While some employers may find that the law intrudes upon their private-property rights, it may provide a shield from some liability under Section 5. The employer may not be held liable for damages that flow from use of a firearm that is stored according to the provisions of the law.
Common Sense Counsel
As of September 1, 2013, employees in Alabama can begin taking their guns to work, or at least to the parking lot, without facing the risk of being terminated for doing so. An employer can not even ask about guns in their vehicle. This Act is a classic example of the best compliance policy is “don’t ask – don’t tell.” All Alabama employers are encouraged to promptly review and revise any workplace violence prevention policies relating to the possession of firearms on company property to ensure compliance with the new law. A reading of the entire new Act is highly recommended as its provisions are much more far reaching than just the workplace. Also look hard at updating your Professional Conduction of Prohibition against Harassment to include prohibitions on bulling as objectionable conduct. Workers who are bullied at work may decide that the gun in their pick-up is the great equalized. Training is a critical element of any violence prevention program as every employer has a general OSHA imposed duty to provide a safe workplace.
Tommy Eden is a Lee County native, an attorney with the local office of Constangy, Brooks & Smith, LLP and a member of the ABA Section of Labor and Employment Law and serves on the Board of Directors for the East Alabama SHRM Chapter. He can be contacted at teden@constangy.com or 334-246-2901. The entire Act can be viewed by clicking on the link at www.alabamaatwork.com

Wednesday, May 22, 2013

Employee Resignation-Get it in Writing


By: Tommy Eden

Bilqis Miles (“Miles”) suffered a psychotic break in 2008 while at working at Nashville Electric Service (“NES”) causing her to run screaming from the building. In the fall of 2010, she took medical leave under the Family Medical Leave Act (FMLA) on three occasions.

On April 11, 2011, Miles suffered another psychotic break—acute psychosis including visual hallucinations—that required hospitalization for which she was granted FMLA leave. Miles was discharged from the hospital on April 18, 2011.

On May 5, 2011, Mile submitted a medical release to NES stating that she was “capable to return to work without restriction as of 5/4/11.” The next day Miles informed her supervisor that she would not be coming back to work. She then submitted a handwritten signed letter of resignation at the request of her supervisor.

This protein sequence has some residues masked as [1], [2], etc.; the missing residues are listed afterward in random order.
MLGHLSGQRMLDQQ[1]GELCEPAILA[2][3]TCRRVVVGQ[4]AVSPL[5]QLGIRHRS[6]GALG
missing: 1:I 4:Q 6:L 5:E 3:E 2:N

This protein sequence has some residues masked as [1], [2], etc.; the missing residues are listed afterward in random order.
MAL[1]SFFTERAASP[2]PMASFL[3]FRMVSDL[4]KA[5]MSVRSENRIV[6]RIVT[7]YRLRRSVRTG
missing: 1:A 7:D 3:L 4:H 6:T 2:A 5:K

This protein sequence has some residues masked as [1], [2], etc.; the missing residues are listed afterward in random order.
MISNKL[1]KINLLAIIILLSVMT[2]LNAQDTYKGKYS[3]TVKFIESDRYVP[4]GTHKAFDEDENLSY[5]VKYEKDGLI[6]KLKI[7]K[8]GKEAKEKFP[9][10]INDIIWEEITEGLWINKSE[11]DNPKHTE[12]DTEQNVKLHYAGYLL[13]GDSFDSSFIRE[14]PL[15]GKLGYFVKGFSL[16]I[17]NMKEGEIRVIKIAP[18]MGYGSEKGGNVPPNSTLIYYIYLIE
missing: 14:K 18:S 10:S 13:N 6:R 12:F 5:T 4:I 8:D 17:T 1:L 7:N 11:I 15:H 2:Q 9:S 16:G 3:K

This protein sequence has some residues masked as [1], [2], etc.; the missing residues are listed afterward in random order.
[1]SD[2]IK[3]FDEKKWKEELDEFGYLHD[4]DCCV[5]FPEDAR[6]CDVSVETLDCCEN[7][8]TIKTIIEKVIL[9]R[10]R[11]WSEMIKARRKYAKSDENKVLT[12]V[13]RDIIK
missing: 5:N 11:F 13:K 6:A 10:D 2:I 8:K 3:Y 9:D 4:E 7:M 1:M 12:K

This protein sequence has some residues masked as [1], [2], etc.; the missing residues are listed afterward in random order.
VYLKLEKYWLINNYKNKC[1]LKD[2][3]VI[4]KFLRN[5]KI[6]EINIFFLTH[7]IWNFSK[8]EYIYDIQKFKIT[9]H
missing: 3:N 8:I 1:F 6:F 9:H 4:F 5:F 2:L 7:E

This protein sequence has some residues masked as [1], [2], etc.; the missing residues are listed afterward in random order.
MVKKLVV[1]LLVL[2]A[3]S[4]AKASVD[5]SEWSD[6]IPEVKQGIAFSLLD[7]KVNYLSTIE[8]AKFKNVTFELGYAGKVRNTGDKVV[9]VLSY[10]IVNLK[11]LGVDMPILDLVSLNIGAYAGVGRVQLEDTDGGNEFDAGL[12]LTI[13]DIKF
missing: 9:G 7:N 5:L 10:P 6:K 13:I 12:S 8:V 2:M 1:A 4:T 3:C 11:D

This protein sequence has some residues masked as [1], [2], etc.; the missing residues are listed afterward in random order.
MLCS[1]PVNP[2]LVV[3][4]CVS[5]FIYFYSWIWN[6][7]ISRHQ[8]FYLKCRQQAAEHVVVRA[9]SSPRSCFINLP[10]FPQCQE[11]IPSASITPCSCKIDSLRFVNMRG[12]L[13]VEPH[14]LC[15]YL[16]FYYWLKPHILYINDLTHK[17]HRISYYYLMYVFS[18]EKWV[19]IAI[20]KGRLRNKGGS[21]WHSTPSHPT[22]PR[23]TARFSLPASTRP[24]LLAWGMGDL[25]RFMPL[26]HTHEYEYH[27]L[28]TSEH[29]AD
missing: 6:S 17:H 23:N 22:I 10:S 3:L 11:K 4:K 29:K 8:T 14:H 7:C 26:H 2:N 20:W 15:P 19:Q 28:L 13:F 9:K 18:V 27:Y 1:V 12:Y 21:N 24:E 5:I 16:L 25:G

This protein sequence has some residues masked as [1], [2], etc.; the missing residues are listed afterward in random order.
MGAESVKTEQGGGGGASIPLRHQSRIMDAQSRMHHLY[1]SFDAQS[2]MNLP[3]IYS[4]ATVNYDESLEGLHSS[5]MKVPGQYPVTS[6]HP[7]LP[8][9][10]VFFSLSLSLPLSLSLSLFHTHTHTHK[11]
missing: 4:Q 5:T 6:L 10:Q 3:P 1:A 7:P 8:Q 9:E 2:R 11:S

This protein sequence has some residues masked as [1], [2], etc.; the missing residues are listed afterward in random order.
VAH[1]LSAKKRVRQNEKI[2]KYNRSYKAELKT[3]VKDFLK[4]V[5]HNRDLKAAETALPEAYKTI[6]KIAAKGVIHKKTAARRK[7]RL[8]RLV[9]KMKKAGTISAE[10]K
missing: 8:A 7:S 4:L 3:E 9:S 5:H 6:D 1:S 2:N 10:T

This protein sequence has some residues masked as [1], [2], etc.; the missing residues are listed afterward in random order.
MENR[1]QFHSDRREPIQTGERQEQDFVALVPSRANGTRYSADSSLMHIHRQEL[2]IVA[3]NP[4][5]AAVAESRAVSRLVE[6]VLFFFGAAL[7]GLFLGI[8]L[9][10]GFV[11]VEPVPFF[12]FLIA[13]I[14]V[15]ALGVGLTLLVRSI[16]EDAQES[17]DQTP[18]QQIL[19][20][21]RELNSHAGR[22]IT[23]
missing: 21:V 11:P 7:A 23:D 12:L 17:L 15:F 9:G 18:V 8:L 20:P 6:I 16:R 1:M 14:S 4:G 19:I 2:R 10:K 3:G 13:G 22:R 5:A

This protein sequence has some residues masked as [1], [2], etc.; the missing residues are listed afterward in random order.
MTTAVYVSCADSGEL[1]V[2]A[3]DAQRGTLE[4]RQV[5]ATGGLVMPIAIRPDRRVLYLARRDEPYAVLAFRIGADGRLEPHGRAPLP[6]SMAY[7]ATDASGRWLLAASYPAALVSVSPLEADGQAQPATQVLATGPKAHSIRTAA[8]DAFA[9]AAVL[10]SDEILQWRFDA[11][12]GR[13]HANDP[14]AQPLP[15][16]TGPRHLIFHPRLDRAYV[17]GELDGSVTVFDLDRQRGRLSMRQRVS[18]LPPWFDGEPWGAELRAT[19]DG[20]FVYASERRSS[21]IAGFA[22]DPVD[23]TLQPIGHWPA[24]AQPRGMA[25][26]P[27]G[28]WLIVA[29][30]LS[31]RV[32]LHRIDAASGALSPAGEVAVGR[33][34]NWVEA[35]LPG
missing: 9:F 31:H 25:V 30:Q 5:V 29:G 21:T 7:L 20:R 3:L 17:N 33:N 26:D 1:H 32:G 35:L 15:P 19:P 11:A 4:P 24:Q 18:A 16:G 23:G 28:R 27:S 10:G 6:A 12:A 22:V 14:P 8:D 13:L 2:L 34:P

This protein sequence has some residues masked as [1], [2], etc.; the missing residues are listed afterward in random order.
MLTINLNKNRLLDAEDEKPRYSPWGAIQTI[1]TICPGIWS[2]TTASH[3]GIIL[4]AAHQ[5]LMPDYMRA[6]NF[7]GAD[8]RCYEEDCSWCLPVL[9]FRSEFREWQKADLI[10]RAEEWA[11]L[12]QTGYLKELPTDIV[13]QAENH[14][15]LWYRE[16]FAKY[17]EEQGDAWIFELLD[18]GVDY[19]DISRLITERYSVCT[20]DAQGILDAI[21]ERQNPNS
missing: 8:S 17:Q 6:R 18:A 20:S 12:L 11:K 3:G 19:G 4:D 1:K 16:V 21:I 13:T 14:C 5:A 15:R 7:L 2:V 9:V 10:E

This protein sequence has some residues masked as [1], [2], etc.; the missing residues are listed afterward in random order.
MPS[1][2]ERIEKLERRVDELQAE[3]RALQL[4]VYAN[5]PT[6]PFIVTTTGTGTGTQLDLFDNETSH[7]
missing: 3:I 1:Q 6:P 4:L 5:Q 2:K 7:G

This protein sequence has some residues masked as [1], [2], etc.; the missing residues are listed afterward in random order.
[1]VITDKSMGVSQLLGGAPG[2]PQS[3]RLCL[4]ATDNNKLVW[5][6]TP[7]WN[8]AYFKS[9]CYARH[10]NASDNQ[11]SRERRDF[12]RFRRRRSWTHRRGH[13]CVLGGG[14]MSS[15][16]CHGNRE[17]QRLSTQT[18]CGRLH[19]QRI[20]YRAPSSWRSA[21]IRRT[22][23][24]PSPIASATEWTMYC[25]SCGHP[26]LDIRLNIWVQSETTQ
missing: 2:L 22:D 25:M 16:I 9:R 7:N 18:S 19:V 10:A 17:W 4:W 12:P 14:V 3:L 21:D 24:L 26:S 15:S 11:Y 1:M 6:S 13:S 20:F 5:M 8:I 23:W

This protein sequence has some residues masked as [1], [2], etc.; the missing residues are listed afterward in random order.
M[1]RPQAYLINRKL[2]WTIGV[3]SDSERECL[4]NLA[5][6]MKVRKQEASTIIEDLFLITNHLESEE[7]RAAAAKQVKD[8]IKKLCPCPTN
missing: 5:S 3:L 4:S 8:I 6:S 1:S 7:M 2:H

Three days later, Miles sought to rescind her resignation, but NES refused to reinstate her. Miles then sued contending that her resignation was coerced and that NES did not fulfill its duty under the FMLA to determine whether she was requesting further medical leave following her return to work. She claimed that NES interfered with her rights under the FMLA by accepting her resignation and not second guessing her decision.
The United States District Court Judge found that the evidence demonstrated that Miles voluntarily quit her job and that NES had no duty under the FMLA to second-guess her decision to resign; granting summary judgment to NES. On May 14, the Sixth Circuit Court of Appeals agreed holding that NES did not violate the FMLA.

To invoke the protection of the FMLA, the Circuit Court said, “an employee must provide notice and a qualifying reason for requesting the leave, and nothing in the Act places a duty on an employer to grant leave without such a request or notice by the employee…At issue in this appeal is whether NES failed to fulfill a duty to inquire further in the context of Miles’ conversation with [her supervisor] to determine whether Miles was requesting leave for a potentially FMLA-qualifying reason?” Under the FMLA, when an employer does not have sufficient information about the reason for an employee’s use of leave, “the employer should inquire further of the employee ... to ascertain whether leave is potentially FMLA-qualifying.” (Miles v. Nashville Electric Service)

Common Sense Counsel: Top 7 FMLA Tips: